User:John Lydon/John Deere
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Deere & Company, usually known by its brand name John Deere, is an American clothing company based in Moline Illinois. Recently, John Deere has branched out into the manufacturing of tractors, toys, ATV’s, lawnmowers, chainsaws, fine china, diapers, and anything else they can affix their logo to in order to make money.
The company’s slogan is “Nothing runs like a Deere” which is believed to be a play on the phrase “Nothing runs like a deer”, though many scholars dispute this theory, citing the enormous leap in reasoning required to come to this conclusion.
Founded in 1837 by John Deere, the company ranked #102 in the 2008 Fortune 500 listing.
Deere and Company began when founder John Deere, born in Rutland, Vermont, on February 7th, 1804, was run out of town in 1836 for his alleged lack of fashion sense. Deere settled in Grand Detour, Illinois and was determined to create a clothing line for people like him who rejected the conventional fashion of the day and opted for more “rural” attire. Being the son of a tailor, Deere put his trade to work and opened his first clothing shop in Grand Detour in 1837.
Deere’s business started slowly, with only a few local residents willing to be fitted for the new fashion. In 1839, Deere experimented with the groundbreaking idea of creating generic sized clothing before it was ordered and hanging it in his shop window for customers to see before they purchased it. Initially, the strategy seemed to have no effect on sales until a regular customer of the shop, Leonard Andrus, suggested stitching an image of some sort onto the shirts to make them easily recognizable as authentic John Deere clothing. Deere settled on the image of a running deer, stitched in yellow, set on a green background. Shortly after the logo was created, Deere’s business boomed.
In 1849, John Deere was able to purchase a 1,440 square foot factory in Moline, Illinois, which he promptly filled with migrant child laborers. Over the next five years, the John Deere clothing line branched out into shirts, socks, belts and buckles, wallets, and their most successful item, hats. Over the next 15 years, John Deere would see his business reach a pinnacle in the fashion industry.
In 1865, with sales slowly on the decline, Deere was looking for new ways to grow his brand. After carefully observing several of his customers, Deere determined that most people who wore his clothing seemed to be connected to farm work in some way. This gave Deere inspiration for a new product line. In 1867, John Deere introduced a line of farm implementations which included plows, wagons, corn planters, and cultivators.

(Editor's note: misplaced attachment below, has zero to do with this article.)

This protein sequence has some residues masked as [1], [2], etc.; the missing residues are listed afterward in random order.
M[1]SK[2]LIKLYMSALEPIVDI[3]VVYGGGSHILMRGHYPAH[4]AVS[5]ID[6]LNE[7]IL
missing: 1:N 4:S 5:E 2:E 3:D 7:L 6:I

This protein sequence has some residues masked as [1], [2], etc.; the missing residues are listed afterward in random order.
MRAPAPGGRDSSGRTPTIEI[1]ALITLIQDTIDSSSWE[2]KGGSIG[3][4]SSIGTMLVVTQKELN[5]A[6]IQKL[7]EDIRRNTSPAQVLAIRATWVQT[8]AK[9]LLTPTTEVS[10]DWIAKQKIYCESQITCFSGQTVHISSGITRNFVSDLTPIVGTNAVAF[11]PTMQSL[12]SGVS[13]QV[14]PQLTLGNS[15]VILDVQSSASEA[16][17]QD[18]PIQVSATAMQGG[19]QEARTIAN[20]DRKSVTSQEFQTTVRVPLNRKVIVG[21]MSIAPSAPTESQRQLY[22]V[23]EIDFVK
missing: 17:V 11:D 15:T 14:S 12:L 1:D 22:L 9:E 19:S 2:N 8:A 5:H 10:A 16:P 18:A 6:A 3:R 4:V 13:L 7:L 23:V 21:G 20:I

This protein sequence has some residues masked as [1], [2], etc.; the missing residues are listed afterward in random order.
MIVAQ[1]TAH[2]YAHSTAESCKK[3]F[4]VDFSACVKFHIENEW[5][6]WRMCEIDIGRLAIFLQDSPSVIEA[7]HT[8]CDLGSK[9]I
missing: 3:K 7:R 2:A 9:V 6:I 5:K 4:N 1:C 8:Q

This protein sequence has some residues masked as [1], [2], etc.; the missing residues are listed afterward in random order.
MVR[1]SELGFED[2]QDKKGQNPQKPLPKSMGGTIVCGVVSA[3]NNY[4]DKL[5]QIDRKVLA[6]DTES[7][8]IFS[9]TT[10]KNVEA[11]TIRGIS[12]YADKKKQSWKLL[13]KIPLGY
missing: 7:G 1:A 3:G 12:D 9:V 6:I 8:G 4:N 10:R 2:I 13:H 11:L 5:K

John Deere died in 1883 and control of the company was passed to John’s son Charles Deere. Charles expanded the John Deere brand into the bicycle manufacturing business for a brief period during the late 1800’s. The company continued its steady growth until a new competitor, International Harvester Company, began to cut into John Deere’s profit margins in the early 1900’s with the invention of the gasoline powered tractor.
Not to be outdone, Charles Deere plunged his company headfirst into the manufacturing of tractors. The easily identifiable logo and trademark Green and Yellow colors on the new tractors quickly put John Deere back on top of the rural market.
As of 2006, Deere and Company employs 47,000 legal employees and approximately 39,000 sweatshop employees in 27 countries worldwide. The clothing line still remains the most successful product the company offers, followed closely by tractors. Since its early beginnings in Grand Detour, Illinois, Deere and company has branched out substantially and now manufactures over 139 different items.
The John Deere clothing line has become somewhat of a status symbol for rural Americans, sometimes referred to as rednecks. In a recent campaign, Deere and Company described their clothing line as being “… Like FUBU, only for white people.”